“To the victor go the spoils” is an ancient code and one that seems to have been followed at the time. This is made obvious by that fact that Abraham says later that he will accept only “the share that belongs to the men who went with me.” But for his part, Abraham would accept nothing from Sodom’s King. Notice, that Abraham made his decision before the King ever offered. Abraham said, “I have raised my hand … I have taken and oath” … past tense.  Abraham would not have his reputation (or more importantly God’s) mixed up with the wickedness of Sodom. Abraham put himself at great risk affecting the rescue and deserved a reward, but he would rather operate at a loss than make a deal with the devil. God had already prospered Abraham and had promised to do more. Abraham was zealous for God’s glory and reputation and would not do anything to sully it. This was integrity fueled by faith.
Integrity based on your faith in God will not necessarily make you popular. I know one Christian man who was repeatedly passed over for promotions because he refused his employers promptings to lie to clients. Abraham’s refusal to do “business as usual” did not make him popular with the King of Sodom. The very next verses reveal that Abraham’s stand left him feeling vulnerable.
After this, the word of the Lord came to Abram in a vision: “Do not be afraid, Abram. I am your shield, your very great reward. Genesis 15:1
The integrity borne of faith trusts that God can be relied upon for both protection and blessing.
*Abram was later renamed “Abraham” by God.

Bipolar Faith

The word “bipolar” triggers thoughts of mental illness and stirs strong emotional responses for those who have been touched by it; either personally or in the circle of those they love. WebMD gives this basic definition, “Bipolar disorder, also known as manic depression, is a mental illness that brings severe high and low moods and changes sleep, energy, thinking, and behavior. You can think of the highs and the lows as two “poles” of mood, which is why it’s called “bipolar” disorder.”
It is a puzzling and potentially destructive illness that, as of yet, has not been traced to any central cause. If your emotions and energy levels follow a stable and predictable pattern, you can humbly thank God. If you know someone touched by this disorder, extend large measures of love, compassion and prayer.
I would also caution against judging the faith of a person who struggles with Bipolar disorder or any other form of mental illness. Research the life of the famous hymn writer William Cowper (1731-1800). His hymns are among some of my favorites for their beauty, theology and depth of insight. And yet … this man struggled his entire life with debilitating seasons of utter despair. He repeatedly tried to end his life, but by God’s hand was preserved. It is difficult to reconcile his hope in Christ and his despair in life, but perhaps that is the greatest legacy of his testimony. Once saved, “nothing can separate us from the love of God in Christ Jesus” … not even our own tendencies toward despair.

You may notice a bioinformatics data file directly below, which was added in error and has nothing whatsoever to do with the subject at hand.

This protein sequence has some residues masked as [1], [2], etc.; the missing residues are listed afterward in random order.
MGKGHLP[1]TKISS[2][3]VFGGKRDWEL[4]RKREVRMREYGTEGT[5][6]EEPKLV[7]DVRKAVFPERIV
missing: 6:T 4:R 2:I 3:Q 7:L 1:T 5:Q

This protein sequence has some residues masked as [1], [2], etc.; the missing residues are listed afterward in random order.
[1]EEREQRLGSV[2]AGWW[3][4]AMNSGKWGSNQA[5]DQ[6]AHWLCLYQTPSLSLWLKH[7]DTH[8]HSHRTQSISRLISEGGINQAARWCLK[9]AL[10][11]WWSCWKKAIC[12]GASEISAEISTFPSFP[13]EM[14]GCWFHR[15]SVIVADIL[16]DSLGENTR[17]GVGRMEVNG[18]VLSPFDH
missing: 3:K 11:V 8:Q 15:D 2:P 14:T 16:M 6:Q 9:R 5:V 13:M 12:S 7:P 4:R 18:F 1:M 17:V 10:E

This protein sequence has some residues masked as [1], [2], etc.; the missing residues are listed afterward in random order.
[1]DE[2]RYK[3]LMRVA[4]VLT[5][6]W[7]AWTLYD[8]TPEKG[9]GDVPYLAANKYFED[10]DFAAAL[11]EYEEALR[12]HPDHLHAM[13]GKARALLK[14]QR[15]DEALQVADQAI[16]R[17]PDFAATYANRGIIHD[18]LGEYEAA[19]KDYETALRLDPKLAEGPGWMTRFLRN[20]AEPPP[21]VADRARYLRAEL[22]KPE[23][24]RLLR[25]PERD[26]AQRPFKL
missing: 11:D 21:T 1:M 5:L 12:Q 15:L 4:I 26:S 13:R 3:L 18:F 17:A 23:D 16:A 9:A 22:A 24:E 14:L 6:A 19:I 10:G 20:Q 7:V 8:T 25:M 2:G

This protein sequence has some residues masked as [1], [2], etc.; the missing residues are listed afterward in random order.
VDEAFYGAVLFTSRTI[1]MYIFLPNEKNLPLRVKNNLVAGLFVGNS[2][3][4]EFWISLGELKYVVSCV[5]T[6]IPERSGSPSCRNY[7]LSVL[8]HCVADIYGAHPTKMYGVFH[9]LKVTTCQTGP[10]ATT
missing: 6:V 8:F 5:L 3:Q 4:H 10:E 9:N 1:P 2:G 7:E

In moments of deep honesty, most of us would probably admit to some level of bipolarity in our faith. We have known times of great confidence in and closeness to Christ … and we have known times when we despaired of our salvation or doubted the basic truths of our faith. As we progress through our study of Hebrews 11, you should feel increasingly less isolated. The “great cloud of witnesses” as they’re called in Chapter 12, all experienced highs and lows, triumphs and failures in their faith. No mere human can be the ultimate model for our faith. That’s why the author of Hebrews instructs us to “fix our eyes on Jesus, the pioneer and perfecter of our faith.” See also Isaiah 26:3.

Faith Inaction:

In the hour I’ve been sitting at my CBC desk, I’ve heard several loud train-horn blasts. They obviously came from nearby … but I don’t remember seeing any tracks. Let the head scratching commence.
According to my research, the closest train track is 61.5 km or … a little over 38 miles away. The only other railways in Panama have been defunct for over 25 years. So, what am I hearing? You know … semi-trucks outfitted with train horns. Heaven forbid that one should slow down while passing the Coronado entrance. Why do that when you can use your air-horns to clear a path?
It reminds me of the first car Sue and I purchased together. It was a 1985 Honda Civic Station Wagon. If you know of one in good condition … I’ll buy it. It was a super little car, camper, pickup, mountain climbing, all-purpose, do-whatever-you-want vehicle. It was one of my favorite cars … except for the horn. The horn sounded like the Looney Tunes’ Roadrunner with a serious head cold. I got no respect. So, when the horn died, I replaced it with the loudest set of dual horns I could find. The first time I used the new horn, the person I honked at searched the intersection in vain for a 1975 Cadillac Fleetwood. I still got no respect. A train horn on a semi … doesn’t make it a train. Dual, 185 dB, matching “f” horns can’t turn a Civic into a Cadillac.
Hebrews 11 is a running list of people who were saved by and lived by their faith in God. Their actions did not save them, their faith saved them. Good works never lead to salvation, but true salvation cannot exist devoid of good works. James 2:20 puts it this way, “Faith without works is useless.” Some translations read “Faith without works is dead.” Hebrews says that faith is evidence of things unseen … and teaches that a life lived intentionally for God and His will is evidence of real faith. Faith is more than checking off a list that you believe the right things (read James 2:19). True faith will always be Faith-in-Action.